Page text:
LA County to dismiss nearly 60,000 marijuana-related convictions

Los Angeles County District Attorney George Gascón announced Monday that nearly 60,000 cannabis convictions will be dismissed.

The move comes after tens of thousands of marijuana convictions were dismissed last year under a measure that tasked prosecutors with reviewing convictions. Gascon’s office said further examination showed approximately 58,000 felony and misdemeanor cases dating back more than three decades that were also eligible for dismissal.

“Dismissing these convictions means the possibility of a better future to thousands of disenfranchised people who are receiving this long need relief,” Gascon said. “It clears the path for them to find jobs, housing and other services that previously were denied to them because of unjust cannabis laws.”

Approximately 20,000 of the convictions expected to be dismissed under the order Monday were for felony possession or cultivation of marijuana, Los Angeles County district attorney’s office spokeswoman Jean Guccione told The Los Angeles Times.

Felicia Carabal, executive director of Los Angeles-based non-profit community center the Social Impact Center, said the organization helped the county identify the discrepancy in how it handled the case expungements as it initially relied solely on California Department of Justice records to identify cases that would qualify for relief.

“I have made it my life mission to help and support people who have been impacted by the ‘war on drugs,'” Carbajal said. “Giving people with cannabis convictions a new lease on life by expunging the records is something I have worked on for years and I am grateful that we can now make it happen.”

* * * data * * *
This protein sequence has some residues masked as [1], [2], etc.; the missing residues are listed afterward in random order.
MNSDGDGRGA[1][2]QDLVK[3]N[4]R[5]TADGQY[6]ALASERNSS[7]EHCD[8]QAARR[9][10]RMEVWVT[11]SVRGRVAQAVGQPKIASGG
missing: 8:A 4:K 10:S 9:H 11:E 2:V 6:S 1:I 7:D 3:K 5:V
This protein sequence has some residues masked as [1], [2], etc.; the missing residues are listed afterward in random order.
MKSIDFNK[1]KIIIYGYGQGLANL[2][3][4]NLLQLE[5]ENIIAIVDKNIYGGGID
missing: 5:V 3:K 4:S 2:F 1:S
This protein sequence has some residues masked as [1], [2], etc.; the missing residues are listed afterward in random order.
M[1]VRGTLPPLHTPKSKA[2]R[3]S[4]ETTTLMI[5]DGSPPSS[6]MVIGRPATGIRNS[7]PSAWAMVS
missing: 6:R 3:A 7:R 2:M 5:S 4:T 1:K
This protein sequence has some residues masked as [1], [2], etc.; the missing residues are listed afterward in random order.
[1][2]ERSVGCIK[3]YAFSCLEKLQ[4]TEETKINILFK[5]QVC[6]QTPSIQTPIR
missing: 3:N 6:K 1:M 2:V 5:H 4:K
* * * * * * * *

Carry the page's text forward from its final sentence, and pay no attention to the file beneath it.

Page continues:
Gascon has also announced plans for prosecutors to work with the public defender’s office to seek a “blanket” court order to seal records of the convictions for thousands of defendants affected by the cases being dismissed.




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Paul, 37, is from Scotland in the UK, but currently lives and works in Bangkok. Paul has worked in different industries such as telemarketing, retail, hospitality, farming, insurance, and teaching, where he works now. He teaches at an all-girls High School in Bangkok. “It’s a lot of work, but I love my job.” Paul has an active interest in politics. His reason for writing for FBA is to offer people the facts and allow them to make up their own minds. Whilst he believes opinion columns have their place, it is also important that people can have accurate news with no bias.

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